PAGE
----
PLATINUM PALLADIUM PRINTING

Not only are platinum palladium prints known to last for a thousand years, but each print is a unique piece of art with beautifully deep monochrome shades.

In short, the necessary chemicals are mixed and “painted” onto the printing paper. After the paper has had time to dry, the film negative is put on top, and together, they are placed in a special UV light machine. Afterwards, the image is put in a tub of water and the chemicals used to develop the image are thrown onto the paper. The image develops immediately.

Swim Cap
Camera: Hasselblad 503CW
© Tyler Shields

For the platinum palladium print, I took the portrait of the lady in the swim camp. I found a swim cap from the 40s that had never been opened. It would be more authentic I thought; I wanted that photo to literally look like it could have been taken in the 20s or 30s. The print does something to the image. It gives it something special. You don’t understand it until you do it.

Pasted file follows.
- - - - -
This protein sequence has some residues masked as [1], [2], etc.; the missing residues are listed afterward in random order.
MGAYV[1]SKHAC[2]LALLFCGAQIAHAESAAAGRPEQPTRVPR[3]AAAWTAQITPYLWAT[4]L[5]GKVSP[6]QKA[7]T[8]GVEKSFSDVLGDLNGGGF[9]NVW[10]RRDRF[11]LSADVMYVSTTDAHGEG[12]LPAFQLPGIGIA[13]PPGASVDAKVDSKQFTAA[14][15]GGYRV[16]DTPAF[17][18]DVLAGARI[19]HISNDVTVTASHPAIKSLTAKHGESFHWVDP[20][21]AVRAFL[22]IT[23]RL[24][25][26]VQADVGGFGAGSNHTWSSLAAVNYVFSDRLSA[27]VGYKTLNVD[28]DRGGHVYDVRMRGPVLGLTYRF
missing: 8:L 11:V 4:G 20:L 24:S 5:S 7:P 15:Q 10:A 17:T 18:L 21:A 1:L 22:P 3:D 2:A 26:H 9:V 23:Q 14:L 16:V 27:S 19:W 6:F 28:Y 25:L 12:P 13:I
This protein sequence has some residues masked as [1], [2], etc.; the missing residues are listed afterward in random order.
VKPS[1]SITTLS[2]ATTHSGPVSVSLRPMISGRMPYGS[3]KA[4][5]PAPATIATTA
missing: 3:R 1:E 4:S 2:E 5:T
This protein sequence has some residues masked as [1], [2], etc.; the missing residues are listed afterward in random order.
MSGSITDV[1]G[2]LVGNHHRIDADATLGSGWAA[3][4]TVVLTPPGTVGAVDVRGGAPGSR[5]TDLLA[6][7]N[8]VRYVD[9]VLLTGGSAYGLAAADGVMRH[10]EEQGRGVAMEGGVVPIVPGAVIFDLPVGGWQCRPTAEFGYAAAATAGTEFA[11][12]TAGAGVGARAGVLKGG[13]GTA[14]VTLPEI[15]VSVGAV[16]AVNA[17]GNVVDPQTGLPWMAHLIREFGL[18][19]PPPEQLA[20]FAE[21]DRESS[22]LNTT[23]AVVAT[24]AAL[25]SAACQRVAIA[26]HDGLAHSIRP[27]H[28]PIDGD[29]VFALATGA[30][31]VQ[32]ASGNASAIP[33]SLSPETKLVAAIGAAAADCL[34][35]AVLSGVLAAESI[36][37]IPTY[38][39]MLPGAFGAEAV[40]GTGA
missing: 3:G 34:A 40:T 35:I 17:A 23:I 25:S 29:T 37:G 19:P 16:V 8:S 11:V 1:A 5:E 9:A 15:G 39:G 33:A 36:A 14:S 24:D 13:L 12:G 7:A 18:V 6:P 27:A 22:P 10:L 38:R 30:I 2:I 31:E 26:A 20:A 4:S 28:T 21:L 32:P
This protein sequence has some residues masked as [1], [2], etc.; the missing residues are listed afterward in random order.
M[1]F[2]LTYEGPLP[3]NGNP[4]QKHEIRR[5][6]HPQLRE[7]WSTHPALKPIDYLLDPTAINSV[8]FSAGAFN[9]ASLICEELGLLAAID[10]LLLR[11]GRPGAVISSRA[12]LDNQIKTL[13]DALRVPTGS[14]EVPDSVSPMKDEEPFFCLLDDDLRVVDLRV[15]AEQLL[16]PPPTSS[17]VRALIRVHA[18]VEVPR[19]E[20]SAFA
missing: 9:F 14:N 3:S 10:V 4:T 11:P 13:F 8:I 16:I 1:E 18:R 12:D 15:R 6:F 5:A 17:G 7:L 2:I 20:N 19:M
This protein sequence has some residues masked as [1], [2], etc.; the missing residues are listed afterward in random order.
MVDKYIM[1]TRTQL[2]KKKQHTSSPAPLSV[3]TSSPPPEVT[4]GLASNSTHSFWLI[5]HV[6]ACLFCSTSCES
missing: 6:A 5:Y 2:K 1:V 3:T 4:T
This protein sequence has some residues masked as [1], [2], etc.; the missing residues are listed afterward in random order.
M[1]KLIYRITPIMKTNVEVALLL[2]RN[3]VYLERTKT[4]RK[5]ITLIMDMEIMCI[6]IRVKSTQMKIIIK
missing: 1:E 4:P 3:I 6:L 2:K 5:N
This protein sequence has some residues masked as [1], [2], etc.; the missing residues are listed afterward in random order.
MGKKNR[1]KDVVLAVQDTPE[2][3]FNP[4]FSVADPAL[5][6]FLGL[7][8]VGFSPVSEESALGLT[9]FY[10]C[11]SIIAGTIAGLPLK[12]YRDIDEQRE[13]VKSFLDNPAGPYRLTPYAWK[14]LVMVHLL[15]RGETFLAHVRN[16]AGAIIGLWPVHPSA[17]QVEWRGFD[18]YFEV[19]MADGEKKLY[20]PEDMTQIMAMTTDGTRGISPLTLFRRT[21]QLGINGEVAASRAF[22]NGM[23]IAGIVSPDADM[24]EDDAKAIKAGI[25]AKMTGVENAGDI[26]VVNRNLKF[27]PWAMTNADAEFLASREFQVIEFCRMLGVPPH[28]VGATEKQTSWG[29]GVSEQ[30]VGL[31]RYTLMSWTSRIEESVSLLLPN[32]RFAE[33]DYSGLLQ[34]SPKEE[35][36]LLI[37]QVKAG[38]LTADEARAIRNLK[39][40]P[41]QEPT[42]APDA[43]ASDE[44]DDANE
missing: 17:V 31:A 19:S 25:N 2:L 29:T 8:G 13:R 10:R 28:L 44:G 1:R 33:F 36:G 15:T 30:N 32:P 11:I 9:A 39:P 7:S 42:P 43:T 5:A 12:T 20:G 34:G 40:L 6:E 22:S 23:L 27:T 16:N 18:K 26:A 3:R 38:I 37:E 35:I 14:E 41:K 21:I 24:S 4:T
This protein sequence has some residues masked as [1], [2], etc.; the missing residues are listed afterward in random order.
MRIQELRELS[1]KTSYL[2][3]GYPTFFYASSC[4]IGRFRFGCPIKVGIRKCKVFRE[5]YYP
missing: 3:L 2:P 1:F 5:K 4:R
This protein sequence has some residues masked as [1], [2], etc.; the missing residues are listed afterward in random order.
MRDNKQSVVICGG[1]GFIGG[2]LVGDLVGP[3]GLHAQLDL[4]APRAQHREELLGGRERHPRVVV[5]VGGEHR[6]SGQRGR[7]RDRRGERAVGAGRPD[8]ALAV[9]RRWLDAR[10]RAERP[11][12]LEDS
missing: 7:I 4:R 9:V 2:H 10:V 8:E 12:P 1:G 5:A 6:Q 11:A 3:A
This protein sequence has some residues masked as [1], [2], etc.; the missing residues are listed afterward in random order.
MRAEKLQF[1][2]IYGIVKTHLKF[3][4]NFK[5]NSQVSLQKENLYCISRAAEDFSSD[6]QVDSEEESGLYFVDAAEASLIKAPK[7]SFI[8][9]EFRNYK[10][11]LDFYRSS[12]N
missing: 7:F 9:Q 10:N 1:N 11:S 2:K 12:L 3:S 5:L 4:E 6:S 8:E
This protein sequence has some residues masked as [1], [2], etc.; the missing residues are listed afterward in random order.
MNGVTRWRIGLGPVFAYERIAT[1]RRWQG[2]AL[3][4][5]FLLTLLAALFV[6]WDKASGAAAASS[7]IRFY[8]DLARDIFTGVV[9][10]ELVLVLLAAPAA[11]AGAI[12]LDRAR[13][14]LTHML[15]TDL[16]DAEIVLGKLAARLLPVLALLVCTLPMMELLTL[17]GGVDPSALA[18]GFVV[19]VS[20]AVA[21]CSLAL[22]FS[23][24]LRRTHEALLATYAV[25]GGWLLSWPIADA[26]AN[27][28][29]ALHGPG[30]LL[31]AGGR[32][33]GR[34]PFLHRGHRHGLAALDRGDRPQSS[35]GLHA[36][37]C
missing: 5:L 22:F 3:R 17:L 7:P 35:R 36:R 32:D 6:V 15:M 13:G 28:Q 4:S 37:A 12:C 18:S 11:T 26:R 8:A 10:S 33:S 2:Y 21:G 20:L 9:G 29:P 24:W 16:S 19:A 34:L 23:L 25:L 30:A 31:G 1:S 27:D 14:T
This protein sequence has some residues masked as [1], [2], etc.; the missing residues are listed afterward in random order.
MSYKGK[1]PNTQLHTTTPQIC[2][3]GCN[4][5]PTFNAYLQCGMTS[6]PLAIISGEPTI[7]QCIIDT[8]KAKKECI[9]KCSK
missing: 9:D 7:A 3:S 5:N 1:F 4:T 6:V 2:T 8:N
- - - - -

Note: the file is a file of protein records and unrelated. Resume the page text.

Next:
Platinum Palladium Printing Process with Tyler Shields

ABOUT TYLER SHIELDS

Starting out as a pro rollerblader in his youth, Los Angeles-based image creator Tyler Shields traded in his skates for a camera and started to film and photograph skaters and create music videos when he was 17. As he began to shoot more and more, he looked into the top of the line camera and came across Hasselblad. “If it’s good enough for the moon, it’s good enough for me,” said Tyler about his first Hasselblad 500C. Exploding cars, covering models in paint, and hanging out of a window on the fourteenth floor of a hotel are normal days of work for this raw, innovative artist who goes to any lengths to get his shot. See more of Tyler’s work here.

ERIK JOHANSSON

DRAINED MEMORIES

Using his H6D-50c, Hasselblad Ambassador Erik Johansson explores the relatable notion of nostalgia and the idea of a how a time and place used to be in our memories in his piece Drained Memories.

Read next story

Mats Lind

Abstract Art on the Slopes